Mail: 
David A. Stawick, Secretary of the Commission, Commodity FuturesTrading Commission, Three LafayetteCentre, 1155 21st Street NW.,Washington, DC 20581.
Hand Delivery/Courier: 
Same asmail above.
Federal eRulemaking Portal: http://  www.regulations.gov. 
Follow theinstructions for submitting comments.Please submit your comments usingonly one method.All comments must be submitted inEnglish, or if not, accompanied by anEnglish translation. Comments will beposted as received to
You should submit onlyinformation that you wish to makeavailable publicly. If you wish theCommission to consider informationthat you believe is exempt fromdisclosure under the Freedom of Information Act, a petition forconfidential treatment of the exemptinformation may be submitted accordingto the procedures established in §145.9of the Commission’s regulations.
1
 The Commission reserves the right, but shall have no obligation, to review,pre-screen, filter, redact, refuse orremove any or all of your submissionfrom
that it maydeem to be inappropriate forpublication, such as obscene language.All submissions that have been redactedor removed that contain comments onthe merits of the rulemaking will beretained in the public comment file andwill be considered as required under theAdministrative Procedure Act and otherapplicable laws, and may be accessibleunder the Freedom of Information Act.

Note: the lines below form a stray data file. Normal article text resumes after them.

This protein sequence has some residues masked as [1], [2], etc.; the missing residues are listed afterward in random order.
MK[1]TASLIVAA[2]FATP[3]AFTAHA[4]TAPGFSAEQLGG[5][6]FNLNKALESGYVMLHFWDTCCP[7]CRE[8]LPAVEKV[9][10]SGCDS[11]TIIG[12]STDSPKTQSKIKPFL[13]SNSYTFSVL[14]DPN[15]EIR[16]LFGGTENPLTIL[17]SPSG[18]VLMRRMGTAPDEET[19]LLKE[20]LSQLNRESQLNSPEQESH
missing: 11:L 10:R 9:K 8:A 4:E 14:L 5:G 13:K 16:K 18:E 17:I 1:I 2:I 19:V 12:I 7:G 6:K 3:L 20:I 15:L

FOR FURTHER INFORMATION CONTACT
:
Sarah E. Josephson, Deputy Director,202–418–5684,
Brian O’Keefe, Associate Director, 202–418–5658,
or ErikRemmler, Associate Director, 202–418–7630,
Division of Clearing and Risk, Commodity FuturesTrading Commission, Three LafayetteCentre, 1155 21st Street NW.,Washington, DC 20581.
SUPPLEMENTARY INFORMATION
:
Table of Contents
I. BackgroundA. Financial CrisisB. Central Role of Clearing in the Dodd-Frank ActC. G–20 and International Commitments onClearingD. Overview of Section 2(h) and §39.5E. Submissions From DCOsII. Review of Swap SubmissionsA. General Description of InformationConsideredB. Commission Processes for Review andSurveillance of DCOsC. Credit Default SwapsD. Proposed Determination Analysis forCredit Default SwapsE. Interest Rate SwapsF. Proposed Determination Analysis forInterest Rate SwapsIII. Proposed RuleA. Proposed §50.1DefinitionsB. Proposed §50.2Treatment of SwapsSubject to a Clearing RequirementC. Proposed §50.3Notice to the PublicD. Proposed §50.4Classes of SwapsRequired To Be ClearedE. Proposed §50.5Clearing TransitionRulesF. Proposed §50.6Delegation oAuthorityG. Proposed §50.10Prevention oEvasion of the Clearing Requirement andAbuse of an Exception or Exemption tothe Clearing RequirementIV. ImplementationV. Cost Benefit ConsiderationsA. Statutory and Regulatory BackgroundB. Overview of Swap ClearingC. Consideration of the Costs and Benefitsof the Commission’s ActionD. Costs and Benefits of the Rule asCompared to AlternativesE. Section 15(a) FactorsVI. Related MattersA. Regulatory Flexibility ActB. Paperwork Reduction Act